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I like being busy but it doesn’t half make the time fly by. The last thing I remember I was expecting the Summer to start and suddenly here we are at the Weald & D0wnland Open Air Museum’s  Autumn Countryside Show, the last of my long season which stretches from March to October. Where did the summer go?

Another consequence of being too busy is that I don’t seem to find the time to post so it’s time to get back in the habit with a quick write up of the show last weekend, heavy on pictures and light on prose.

Jon Warwicker,sitting on the shave horse and wielding a small Adze, discusses the finer points of his bowl carving with Besom Broom maker Arthur Hafendon.

We managed to put on a good show in the horticultural tent where for the first year a woodcraft category was included. Congratulations to everyone who entered as the standard of the work was very high – giving the judge (yours truly) a very hard time indeed. I wanted to award at least 6 winners but well done Wayne – the spoon master – Bachelor who won with, yes you guessed it, his spoon. To Jon Warwicker who came second with his oak bowl and Sarah Ridley who came third with her sculpture.

Yes it’s a show, but the autumn is a busy time and it’s built around a lot of things that do happen on traditional farms at this time of year. The steam powered threshing drum works all weekend, weather allowing, as it threshes the museum’s crop of traditional  longstraw thatching wheat which will be used on the museums thatched buildings in the coming year.

Well almost all weekend, as even the threshing has to stop for a cup of tea now and then.

Barbara came by with one of her donkeys giving me the opportunity to admire the replacement pins I made for the pannier harness last year.

Up in the farmyard behind Bayleaf  Guy was masterminding the scratting (shredding) of the apples and pressing to make the juice that will be fermented into cider at the museum. While this seasons apples are being pressed, on the Saturday night we were sampling the cider made two years ago – which was voted an excellent vintage by the experienced team of greenwood working cider tasters.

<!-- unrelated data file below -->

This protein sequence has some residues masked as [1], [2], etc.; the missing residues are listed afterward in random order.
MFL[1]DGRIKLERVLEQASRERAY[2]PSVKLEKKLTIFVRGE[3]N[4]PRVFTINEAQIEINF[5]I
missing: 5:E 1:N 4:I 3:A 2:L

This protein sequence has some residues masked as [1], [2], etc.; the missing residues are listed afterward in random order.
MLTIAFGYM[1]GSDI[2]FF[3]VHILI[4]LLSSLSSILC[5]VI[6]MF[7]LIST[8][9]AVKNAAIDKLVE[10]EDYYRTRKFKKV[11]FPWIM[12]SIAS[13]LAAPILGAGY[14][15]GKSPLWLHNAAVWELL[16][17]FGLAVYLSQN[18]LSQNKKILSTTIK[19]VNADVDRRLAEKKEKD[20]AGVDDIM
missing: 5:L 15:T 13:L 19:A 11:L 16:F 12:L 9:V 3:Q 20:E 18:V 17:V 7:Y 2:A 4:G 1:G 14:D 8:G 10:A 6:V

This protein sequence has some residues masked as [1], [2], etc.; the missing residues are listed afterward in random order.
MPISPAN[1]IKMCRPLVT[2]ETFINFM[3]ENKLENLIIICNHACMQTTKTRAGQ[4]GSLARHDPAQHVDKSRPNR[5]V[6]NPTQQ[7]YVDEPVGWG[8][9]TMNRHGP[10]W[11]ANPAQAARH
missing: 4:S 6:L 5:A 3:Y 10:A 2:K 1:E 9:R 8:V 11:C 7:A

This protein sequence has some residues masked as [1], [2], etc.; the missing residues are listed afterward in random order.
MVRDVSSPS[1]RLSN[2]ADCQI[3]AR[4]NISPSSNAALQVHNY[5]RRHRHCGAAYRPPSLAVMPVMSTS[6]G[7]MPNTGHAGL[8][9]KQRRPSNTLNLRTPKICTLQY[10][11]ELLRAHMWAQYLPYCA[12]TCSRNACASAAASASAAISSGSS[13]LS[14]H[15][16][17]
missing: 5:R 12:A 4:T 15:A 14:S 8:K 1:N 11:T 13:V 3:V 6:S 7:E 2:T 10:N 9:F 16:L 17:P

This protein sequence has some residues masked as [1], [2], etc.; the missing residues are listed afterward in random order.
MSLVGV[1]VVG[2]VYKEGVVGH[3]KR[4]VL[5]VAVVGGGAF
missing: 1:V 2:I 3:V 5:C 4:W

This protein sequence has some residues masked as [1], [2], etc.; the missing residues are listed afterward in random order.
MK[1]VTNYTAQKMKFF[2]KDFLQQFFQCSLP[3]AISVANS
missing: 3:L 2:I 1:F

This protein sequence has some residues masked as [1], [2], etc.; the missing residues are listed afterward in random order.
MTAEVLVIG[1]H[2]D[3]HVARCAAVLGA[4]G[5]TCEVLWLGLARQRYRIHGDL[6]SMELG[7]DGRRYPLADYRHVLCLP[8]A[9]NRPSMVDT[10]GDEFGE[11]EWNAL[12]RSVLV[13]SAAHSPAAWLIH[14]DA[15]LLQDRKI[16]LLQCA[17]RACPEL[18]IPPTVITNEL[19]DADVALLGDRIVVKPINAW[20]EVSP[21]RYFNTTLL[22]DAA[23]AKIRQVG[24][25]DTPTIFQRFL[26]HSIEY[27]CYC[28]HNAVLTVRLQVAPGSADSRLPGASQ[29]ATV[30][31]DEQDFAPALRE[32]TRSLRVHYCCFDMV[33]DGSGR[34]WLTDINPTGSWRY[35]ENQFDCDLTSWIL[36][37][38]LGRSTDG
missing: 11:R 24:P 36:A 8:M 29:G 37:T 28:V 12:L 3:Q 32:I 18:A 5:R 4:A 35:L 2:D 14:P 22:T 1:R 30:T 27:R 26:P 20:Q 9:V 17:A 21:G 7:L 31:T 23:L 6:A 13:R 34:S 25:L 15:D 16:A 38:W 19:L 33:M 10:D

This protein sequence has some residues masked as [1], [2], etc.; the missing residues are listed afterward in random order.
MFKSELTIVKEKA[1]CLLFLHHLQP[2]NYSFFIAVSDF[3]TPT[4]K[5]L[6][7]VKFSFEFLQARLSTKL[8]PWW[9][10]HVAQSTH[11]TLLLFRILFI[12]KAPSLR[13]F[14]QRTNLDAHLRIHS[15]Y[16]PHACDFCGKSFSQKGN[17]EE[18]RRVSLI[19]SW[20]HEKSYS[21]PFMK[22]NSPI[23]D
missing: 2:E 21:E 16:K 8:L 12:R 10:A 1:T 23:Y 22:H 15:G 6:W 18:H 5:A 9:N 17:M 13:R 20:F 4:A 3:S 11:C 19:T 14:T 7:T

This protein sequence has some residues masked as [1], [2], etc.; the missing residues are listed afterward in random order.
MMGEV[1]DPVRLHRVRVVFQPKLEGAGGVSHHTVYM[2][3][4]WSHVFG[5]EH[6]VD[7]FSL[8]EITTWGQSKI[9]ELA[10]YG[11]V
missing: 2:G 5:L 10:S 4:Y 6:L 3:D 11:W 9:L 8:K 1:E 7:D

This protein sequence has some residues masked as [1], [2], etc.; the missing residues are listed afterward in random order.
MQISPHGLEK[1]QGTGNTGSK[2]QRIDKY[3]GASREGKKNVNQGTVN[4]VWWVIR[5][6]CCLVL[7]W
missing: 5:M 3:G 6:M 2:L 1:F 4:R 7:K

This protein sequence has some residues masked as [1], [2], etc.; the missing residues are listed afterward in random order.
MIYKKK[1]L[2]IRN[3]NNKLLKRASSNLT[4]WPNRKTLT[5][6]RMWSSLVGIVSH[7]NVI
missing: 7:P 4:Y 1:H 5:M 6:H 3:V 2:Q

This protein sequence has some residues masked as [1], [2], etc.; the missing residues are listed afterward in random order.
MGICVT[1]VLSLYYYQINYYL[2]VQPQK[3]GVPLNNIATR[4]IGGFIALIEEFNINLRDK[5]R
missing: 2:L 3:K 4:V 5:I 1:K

The Sunday morning was a cold one as the thick ice on one of my display tables shows. I don’t care what the weather forecast said – this much ice means a temperature well below zero degrees C in my book. Chilly.

But with lots of sun we soon warmed up and Alan’s plum tart was delicious  – thank you Alan.

There is plenty going on at the Museum as well these days, with a new cottage ‘Tindalls’ being erected on site. I say new, but it’s hundreds of years old and has actually been in store for about 30 years since it was taken down by the museum awaiting an opportunity to reconstruct it. To me the frame at this stage of construction looks really spectacular and has a beauty all of it’s own.

In the blacksmith’s forge Martin Fox is fast becoming a devotee of the English Scythe and has taken on the restoration of a really long old English blade which he found in the scrap metal pile and has been busy straightening out. I reckon a lot of old English blades have been scrapped partly because people don’t know how to use them and also because they don’t know where to find a blacksmith that can repair them – so it’s very good to see a blacksmith working on repairing scythe blades again.

If  you’ve visited the museum you will know that the gardens around the buildings are busy and productive places as well, especially in the autumn as harvesting the last of the summer crops and protecting the winter crops from the birds is key to preventing a hungry wintertime.

As if there wasn’t enough already going at the show we decided to run a besom broom making competition – and I’ve run out of space here so I’ll post on the brooms at the show next.